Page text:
The time horizon can rangeanywhere from as low as 30 days to even 5 years. Since the maturity and the money are known beforehand, the fund manager can invest with reasonable confidence, in securities that have a similar maturity as that of the scheme. Thus if the tenure of the scheme is 1 year then the fund manager will invest in debt securities that mature just before 1 year. What also helps is the fact that there can be no redemptions in these schemes, unlike in other open ended funds, where one can buy and sell units from the asset management company. At most,you can sell units to other investors over the stock exchange, but the overall quantum of money that is collected during the NFO remains the same.
One important thing to remember is that here too; the returns are neither indicated nor guaranteed.
What is average maturity and how is it useful?
Debt funds invest in a number of debt instruments, all of them having a varying maturity. That’s where the average maturity comes handy. As the name suggests, it basically indicates the average maturity of all the securities in a portfolio, giving you the freedom to compare.
Average maturity thus gives you a quick glimpse into the sensitivity of the bond to interest rates. Funds with higher average maturities tend to be more volatile in the short term since their objective is to deliver higher returns over the long term. Simply put, a fund with an average maturity of 5 years is definitely more volatile in the short term than a fund with an average maturity of say 9 months. That’s because in the shorter term there is reasonable surety on the receipt of the coupon income.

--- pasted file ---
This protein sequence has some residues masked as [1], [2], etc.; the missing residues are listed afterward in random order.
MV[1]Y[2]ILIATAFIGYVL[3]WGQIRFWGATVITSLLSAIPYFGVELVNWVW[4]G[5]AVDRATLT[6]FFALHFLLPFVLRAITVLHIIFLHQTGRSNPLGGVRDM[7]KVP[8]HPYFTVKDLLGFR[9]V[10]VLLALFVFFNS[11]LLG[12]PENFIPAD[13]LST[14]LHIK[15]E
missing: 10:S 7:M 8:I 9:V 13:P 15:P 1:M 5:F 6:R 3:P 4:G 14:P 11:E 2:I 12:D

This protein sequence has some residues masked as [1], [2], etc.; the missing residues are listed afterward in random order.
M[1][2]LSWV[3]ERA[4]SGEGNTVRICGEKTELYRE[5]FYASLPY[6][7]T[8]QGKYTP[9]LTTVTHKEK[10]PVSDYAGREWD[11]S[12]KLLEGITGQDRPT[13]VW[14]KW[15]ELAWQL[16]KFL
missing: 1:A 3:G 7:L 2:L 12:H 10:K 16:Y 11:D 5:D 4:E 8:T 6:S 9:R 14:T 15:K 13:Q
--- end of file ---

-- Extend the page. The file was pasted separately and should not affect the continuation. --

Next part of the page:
So matching your investment horizon with the average maturity is always a good idea. But remember, an average maturity of say 4 years doesn’t necessarily mean that you have to hold it for 4 years. But it definitely indicates is that you can expect to get optimal returns, given the interest rate environment, over 4 years.
Exit load isan effective mechanism that prompts investors to stay invested through the desired holding period. This ensures that investors, who move in and out of the fund and take away accrued gains during momentary positive market movements, do not short-change diligent investors who stay invested for the entire course.
Why is it essential to match the investment horizon with that of the scheme?
Funds having a lower average maturity are ideal for short-term holdings as they are well protected from the fluctuating interest rate movements. However, holding them for more than their average maturity may not get you the optimal results.There can be various types of debt funds based on the average maturity of the instruments invested in. Although debt funds are less risky than equity funds, they are still subject to market volatility.The level of volatility therefore depends on the average maturity of the specific portfolio.
The higher the average maturity, the greater the uncertainty in the short term, which is what results in greater volatility. Conversely, the lower the average maturity, the greater the certainty, which in turn lowers volatility.
Liquid funds are the least volatile as their maturity is in days and at the other extreme there are income funds, where the average maturity is in multiple of years.
So in order to really get the most out of debt funds, it is essential that you match your investment horizon with the average maturity of the scheme.
What are Money Market or Liquid Funds?
Liquid funds are also known as Income Funds. Their aim is to provide easy liquidity, preservation of capital along with moderate income. These schemes invest exclusively in safer, short-term instruments such as treasury bills, certificates of deposit, commercial paper and inter-bank call money, government securities, etc. Returns on these schemes fluctuate much less compared to other funds and are most appropriate for corporate and individual investors as a means to park their surplus funds for short periods.